The Second Sunday in Lent
Deacon Anne Flynn
John 3:1-17


May the words of my mouth and the meditation of all our hearts be acceptable to you O Lord my rock and my redeemer. Psalm 19:14

Presiding Bishop Michael Curry extended an invitation to us to live as the Episcopal branch of the Jesus Movement.

Jesus of Nazareth inspired a movement committed to living the way of God’s unconditional, unselfish, sacrificial, and redemptive love. Bishop Curry has outlined a Rule of Life, a Rule for the Episcopal branch of the Jesus Movement that centers around practices for Jesus-Centered Life.

By entering into reflection, discernment and commitment around the practices of Turn – Learn – Pray – Worship – Bless – Go – Rest we seek to grow as persons and as communities following the loving, liberating, life-giving way of Jesus.

His way, the Way of Love has the power to change each of our lives, change the community we live in and change this world.

In today’s Gospel we meet Nicodemos, a Pharisee, a person of influence in the community. Nicodemos is a man of faith and yet he comes to Jesus to talk with him about the questions Jesus is stirring up in his own heart. He says to Jesus we see what you do, we see that you heal people and that you cast out spirits.

We know that you come from God, but how can these things be? How do you do what you do?

And Jesus tells him that these things are possible through God, the Son and the Spirit. Jesus tells him that God so loved the world that God sent Jesus into the world to show the world how to live in love. That God did not send the son into the world to condemn the world, but to show the world how to experience God’s boundless love. The awareness of God’s boundless love is salvation.

We meet Nicademos three times in John’s Gospel. First when he comes to Jesus in the cover of darkness. He wants to speak with Jesus, but he doesn’t want to be observed speaking with him. Next, we see Nicodemus in chapter 7 when he tempers his colleagues zeal for arresting Jesus by reminding them that the law requires that a person be heard before being judged (John 7:50-51) and finally, we see Nicodemus after the crucifixion of Jesus when he assists Joseph of Arimathea taking Jesus down from the cross, preparing the body of Jesus for burial and placing the body of Jesus into the tomb. (John 19:39-42)

How does Nicademos go or grow from meeting with Jesus in the cover of darkness to standing at the foot of the cross?
How are any of us changed by our encounters with Jesus?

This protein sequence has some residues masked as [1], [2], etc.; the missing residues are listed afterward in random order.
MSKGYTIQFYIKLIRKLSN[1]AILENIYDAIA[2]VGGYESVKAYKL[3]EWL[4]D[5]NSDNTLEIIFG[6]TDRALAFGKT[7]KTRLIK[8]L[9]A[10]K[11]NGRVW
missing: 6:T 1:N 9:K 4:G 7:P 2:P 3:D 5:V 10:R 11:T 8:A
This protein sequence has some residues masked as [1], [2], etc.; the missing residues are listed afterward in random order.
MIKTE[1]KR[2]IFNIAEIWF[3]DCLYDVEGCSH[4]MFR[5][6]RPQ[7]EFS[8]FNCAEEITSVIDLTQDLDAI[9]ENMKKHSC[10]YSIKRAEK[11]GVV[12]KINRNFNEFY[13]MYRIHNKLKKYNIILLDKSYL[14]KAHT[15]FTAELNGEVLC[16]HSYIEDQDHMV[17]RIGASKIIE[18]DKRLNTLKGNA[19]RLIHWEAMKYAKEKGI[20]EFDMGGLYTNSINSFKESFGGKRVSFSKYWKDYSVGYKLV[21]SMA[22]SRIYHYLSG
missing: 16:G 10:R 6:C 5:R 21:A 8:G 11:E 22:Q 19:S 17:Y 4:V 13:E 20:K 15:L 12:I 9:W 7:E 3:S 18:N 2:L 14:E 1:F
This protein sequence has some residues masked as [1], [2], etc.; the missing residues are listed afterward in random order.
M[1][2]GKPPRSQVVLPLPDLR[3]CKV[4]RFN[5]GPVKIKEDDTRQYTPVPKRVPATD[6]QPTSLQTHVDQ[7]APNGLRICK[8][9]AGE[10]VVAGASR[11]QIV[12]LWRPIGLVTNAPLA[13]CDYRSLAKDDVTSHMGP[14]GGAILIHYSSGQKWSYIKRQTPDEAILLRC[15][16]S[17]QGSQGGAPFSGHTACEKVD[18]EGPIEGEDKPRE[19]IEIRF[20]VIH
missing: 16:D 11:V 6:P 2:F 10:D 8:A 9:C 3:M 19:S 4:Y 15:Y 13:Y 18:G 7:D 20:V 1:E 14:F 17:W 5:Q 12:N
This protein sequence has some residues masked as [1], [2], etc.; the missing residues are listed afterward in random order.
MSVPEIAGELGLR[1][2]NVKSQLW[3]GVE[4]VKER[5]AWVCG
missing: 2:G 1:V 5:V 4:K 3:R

Jesus shows us the way to live centered around God and grounded by love. Love of God, love of neighbor, love of self.

We don’t do this alone. Just a Nicodemus was a member of his faith community, we are members of Grace, we are members of the Episcopal branch of the Jesus movement. The role of our faith community is central in our own faith formation. The hymns we sing together on Sunday morning, the prayers we offer, the support we give and receive, the study and reflection all reflect the important role a community of believers plays in our spiritual formation. When we are not here, not present in community we are missed, and we are missing out on an opportunity for a deeper and more intimate encounter with God.

Nicodemus is quite clear the reason he comes knocking on Jesus door at night is that through Jesus’ healing of the sick, feeding the hungry, caring for those in need, he has experienced the presence of God. “No one can do the things you do apart from the presence of God”, says Nicodemus. When we participate in Sandwich Ministry, Back Snack, Let’s Help, Door Step, House of Ruth, Williams Magnet, Justice Ministry, Stephen Ministry, Prayer Ministry, Music Ministry, Order of the Daughters of the King, Fellowship, Senior Saints, Readers Group, Men’s Group, Women’s Group, Bible study, etc. there is more at stake than the good we might accomplish. For Nicodemus it was the acts of caring and compassion of Jesus, which opened his heart to God’s presence.
Nicodemus reminds us we encounter the presence of God precisely in those places where our hearts are open, and we respond to the needs around us. We grow in faith when we work for justice and with every act of kindness.

The question faced by Nicodemus and anyone seeking to grow in faith is, are we willing to let go of our certainties about who God is?

Are we willing to experience God in new ways? Are we ready like Abraham and Sarah to step out on a journey with God without the comfort of knowing exactly where it will lead us? Although Nicodemus came knocking on Jesus’ door, what he ultimately discovers is that Jesus is knocking his door. Jesus is inviting Nicodemus; Jesus is inviting you and me to let the Spirit of God be our guide, to be born anew.

As we continue in this season of Lent are we as a community; are we as individuals prepared to trust God enough to live without absolute certainty about whom God is? Will we accept Jesus’ invitation to grow in faith through the guidance of the Spirit.

Rather than creating a belief system can we commit to a rule of life or the Way of Love that centers around practices that are Jesus-Centered? How do we grow in faith, how do we grow in our encounter with this God who so loved the world?

I don’t know about you but it has been my experience that my faith is strongest, I feel closest to God when I participate in community, when I care about others, and when I remain open to the guiding of God’s Spirit.

“For God so loved the world that He gave His only Son, so that everyone who believes in Him may not perish but may have eternal life. Indeed, God did not send His Son into the world to condemn the world, but in order that the world might be saved through Him.